Conference Planning Guide

How to Plan a Successful Conference: A Step-by-Step Guide

Planning a conference is one of the most rewarding things you can do. The sense of satisfaction that comes with watching throngs of attendees interact with what you worked so hard and long to create keeps us coming back for more, despite the sometimes-crazy hours, stress and hard work. But, as we all know, planning a conference is also a huge project not to be taken lightly. To help you in your journey, we’ve created a quick and dirty high-level guide on how to plan a successful conference. This guide provides a solid foundation for those who are new to conference planning, and veteran planners should find a few new tips and ideas, too.

Conference call for content

Did you know that 66% of conference attendees make their decision to attend a conference only after learning about the session content and speakers for the event? The call for content, also known as “call for speakers” or “call for submissions” is part of your very-important content workstream. Your event content is the stuff you gather while building your conference program, like session abstracts, speaker profiles and presentation materials.

You’ll want to launch your call for content (or speakers) early—ideally 6 to 9 months before your event so you have ample time to market your event with your content.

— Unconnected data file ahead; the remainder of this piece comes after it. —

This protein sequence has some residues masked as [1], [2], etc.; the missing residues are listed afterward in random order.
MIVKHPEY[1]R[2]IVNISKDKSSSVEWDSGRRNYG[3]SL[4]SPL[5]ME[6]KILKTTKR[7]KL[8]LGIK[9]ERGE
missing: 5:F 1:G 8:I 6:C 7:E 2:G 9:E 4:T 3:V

Here are the steps for a successful call for content process:

Choose Your Content Team

Pick people who represent key products, topics and stakeholders to help you brainstorm and plan the themes or tracks. This team can also help you structure your call-for-content submission form. As part of this research, consider holding a call-for-topics, which is basically asking your attendees which topics are most relevant to their work and lives.

Build your call-for-content form

This data helps you select your speakers, but it also helps attendees plot their journeys once they’re at your event. The fields you select on your form should also allow your content team to categorizer their sessions. Best practice for forms is to keep them as simple as possible, opting when you can for single-select or multiple-select drop-down menus. Here are a few of the content fields you might consider:

  • Track category
  • Presentation type (keynote, breakout, demonstration, panel, paper, poster, professional development, roundtable, etc.
  • Audience (Again, this is where your attendee personas come in handy so you can create these drop-down selections)

In addition to your form, your call-for-content page should also include basic information for potential conference speakers, like:

  • Conference goals and audiences
  • Compensation for speakers
  • Criteria for evaluating proposals
  • Deadline for submissions
  • Date for acceptance/rejection announcements

Here’s a good rule of thumb: Aim to have 75 to 80 percent of your content ready to go 3 to 4 months before your event.

Check out 8 smart strategies for perfecting your call-for-content process for a closer look at how to promote your call for content, manage your graders, and analyze your results from your call-for-submissions process.

You know what else can help you crush your content process? Hubb’s content management system.

Perfecting Your Call for Content Guide

Perfecting your Call for Content Process

Hubb’s Perfecting your Call for Content Process Guide can help you:

  • Define your conference goals
  • Get your content team on board
  • Target the right speakers
  • Promote your call for maximum success